If you spent your stimulus check at Walmart, Best Buy or Target last month, you’re not alone.
Much of the stimulus check money received by American taxpayers was used for necessities like groceries and bill payments. But according to recent earnings reports from these major retailers, many Americans headed to big-box stores soon after receiving $1,200 payments from the CARES Act to purchase non-essentials like clothes, electronics, and home goods.
Walmart’s sales slowed during the first half of April as social distancing measures kept shoppers at bay, but sped up as the government’s stimulus money made its way to wallets.
“Call it relief spending as it was heavily influenced by stimulus dollars leading to sales increases in categories such as apparel, televisions, video games, sporting goods, and toys,” Walmart CEO Douglas McMillon said during the company’s first-quarter earnings call Tuesday. “Discretionary categories really popped towards the end of the quarter.”
Target also saw sales growth around the time shoppers got their hands on $1,200 checks from the IRS. While Target shoppers focused mainly on food, beverages and essential items in mid-March, the retailer saw a surge in its discretionary categories like apparel in mid-April, once the stimulus checks arrived in customers' bank accounts.
“We certainly saw an uptick as we reported, starting on April 15 as those checks arrived across America,” Target CEO said Brian Cornell said on Wednesday’s earnings call.
Best Buy was able to retain about 81% of last year’s sales even as its stores shifted mid-quarter to a curbside-only shopping model, Best Buy CEO Corie Barry said in the company’s first-quarter earnings report released Thursday. The retailer saw sales growth in computing, gaming and small appliances throughout the quarter.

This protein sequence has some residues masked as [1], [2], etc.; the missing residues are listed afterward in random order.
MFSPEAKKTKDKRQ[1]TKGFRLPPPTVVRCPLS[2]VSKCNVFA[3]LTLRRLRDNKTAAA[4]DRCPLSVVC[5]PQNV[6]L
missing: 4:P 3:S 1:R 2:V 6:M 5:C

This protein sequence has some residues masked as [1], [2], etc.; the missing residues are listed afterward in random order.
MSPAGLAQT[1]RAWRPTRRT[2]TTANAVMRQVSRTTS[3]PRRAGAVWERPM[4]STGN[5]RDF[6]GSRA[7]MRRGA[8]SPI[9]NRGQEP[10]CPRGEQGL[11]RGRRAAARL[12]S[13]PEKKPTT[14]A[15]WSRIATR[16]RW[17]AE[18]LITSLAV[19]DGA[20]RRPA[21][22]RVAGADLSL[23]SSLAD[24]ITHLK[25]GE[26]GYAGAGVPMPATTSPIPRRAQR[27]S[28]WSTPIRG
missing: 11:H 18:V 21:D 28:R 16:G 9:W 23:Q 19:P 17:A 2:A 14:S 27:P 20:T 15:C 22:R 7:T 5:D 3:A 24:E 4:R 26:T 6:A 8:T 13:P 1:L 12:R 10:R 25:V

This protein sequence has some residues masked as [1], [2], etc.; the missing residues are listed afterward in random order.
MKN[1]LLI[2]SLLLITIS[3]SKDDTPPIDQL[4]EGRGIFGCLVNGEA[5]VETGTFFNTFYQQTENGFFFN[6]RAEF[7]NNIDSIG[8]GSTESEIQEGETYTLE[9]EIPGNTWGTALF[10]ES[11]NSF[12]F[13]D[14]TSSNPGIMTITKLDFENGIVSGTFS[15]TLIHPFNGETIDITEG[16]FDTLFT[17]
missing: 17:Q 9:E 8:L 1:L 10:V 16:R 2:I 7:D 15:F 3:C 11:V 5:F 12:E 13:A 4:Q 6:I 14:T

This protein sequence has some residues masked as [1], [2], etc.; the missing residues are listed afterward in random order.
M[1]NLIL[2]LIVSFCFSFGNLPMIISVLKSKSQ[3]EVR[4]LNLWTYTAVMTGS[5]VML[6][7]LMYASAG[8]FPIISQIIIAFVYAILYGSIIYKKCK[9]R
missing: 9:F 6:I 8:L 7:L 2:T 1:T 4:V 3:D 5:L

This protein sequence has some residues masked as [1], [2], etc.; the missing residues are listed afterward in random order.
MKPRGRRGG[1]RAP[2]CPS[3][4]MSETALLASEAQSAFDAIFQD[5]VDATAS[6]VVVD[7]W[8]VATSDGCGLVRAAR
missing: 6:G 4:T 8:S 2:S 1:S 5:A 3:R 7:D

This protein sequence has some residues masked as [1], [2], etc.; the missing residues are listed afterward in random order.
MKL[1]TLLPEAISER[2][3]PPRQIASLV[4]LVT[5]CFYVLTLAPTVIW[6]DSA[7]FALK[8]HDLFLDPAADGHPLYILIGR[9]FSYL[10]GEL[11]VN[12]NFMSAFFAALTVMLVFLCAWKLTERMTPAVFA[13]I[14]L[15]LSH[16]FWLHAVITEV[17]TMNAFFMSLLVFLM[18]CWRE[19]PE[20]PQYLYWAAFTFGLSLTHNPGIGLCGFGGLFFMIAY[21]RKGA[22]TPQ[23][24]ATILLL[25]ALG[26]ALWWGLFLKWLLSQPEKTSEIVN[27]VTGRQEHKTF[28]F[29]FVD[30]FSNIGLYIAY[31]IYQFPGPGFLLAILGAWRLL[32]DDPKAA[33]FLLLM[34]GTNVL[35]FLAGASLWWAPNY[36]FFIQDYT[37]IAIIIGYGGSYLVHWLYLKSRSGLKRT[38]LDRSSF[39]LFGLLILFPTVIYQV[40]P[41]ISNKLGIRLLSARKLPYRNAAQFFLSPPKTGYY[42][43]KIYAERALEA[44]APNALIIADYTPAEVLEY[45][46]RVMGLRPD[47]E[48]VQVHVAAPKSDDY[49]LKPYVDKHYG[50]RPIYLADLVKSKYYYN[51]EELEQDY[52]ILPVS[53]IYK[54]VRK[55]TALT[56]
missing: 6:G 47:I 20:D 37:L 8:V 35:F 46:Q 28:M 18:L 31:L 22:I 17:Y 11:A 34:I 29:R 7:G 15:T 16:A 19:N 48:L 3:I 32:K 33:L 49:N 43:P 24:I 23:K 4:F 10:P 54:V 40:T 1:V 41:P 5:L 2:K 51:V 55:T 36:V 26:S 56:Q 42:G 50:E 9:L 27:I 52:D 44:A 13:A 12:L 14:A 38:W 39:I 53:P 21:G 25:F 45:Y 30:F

“Like many other retailers, we saw sales benefit during the last three weeks of the quarter as customers undoubtedly chose to spend some of their government stimulus money on the products and services we provide,” Barry said on a call that followed the earnings release.
The arrival of the stimulus checks –– and the discretionary spending driven by those checks –– comes at a time when grocery shopping has been much more top of mind than non-essential items. In the first quarter of 2020, the top mobile spending category was groceries, according to Comscore, which tracks online retail spending. It’s the first quarter that apparel and accessories didn’t take the cake for the most mobile spending.
Stimulus recipients this year are spending a lot more of the money on food via groceries and takeout compared to past economic crises, according to a study from researchers at the Kellogg School of Management at Northwestern University that uses spending data from SaverLife. In the past, a large portion of stimulus checks went to big durable purchases, like cars, the researchers said. People have been spending their stimulus checks quickly in 2020 too, which speaks to how badly the money was needed: The average recipient had spent one-third of the the money in just 10 days.
Even with the increase in discretionary spending thanks to stimulus checks, many retailers are struggling. A recent report from the Census Bureau showed sales at clothing and accessories stores in April were down 89% from the same month last year, and retail sales dropped 16% from March 2020. Already, J. Crew and J.C. Penney filed for bankruptcy while Pier 1 announced it would wind down its business after not being able to find a buyer. Meanwhile, grocery store sales were up 13% from the previous month.
While the stimulus money helped major retailers in April, they won’t necessarily be able to keep up the pace as stores in many states stay closed.
“We've had a solid start to May in the U.S. but we believe stimulus spending has been a big driver, which we don't anticipate staying at these levels throughout the quarter,” Walmart CEO McMillon said on the earnings call.
While the possibility of a second round of stimulus checks is still very much uncertain, America's big retailers and small businesses alike have good reason to hope the IRS sends out another payment.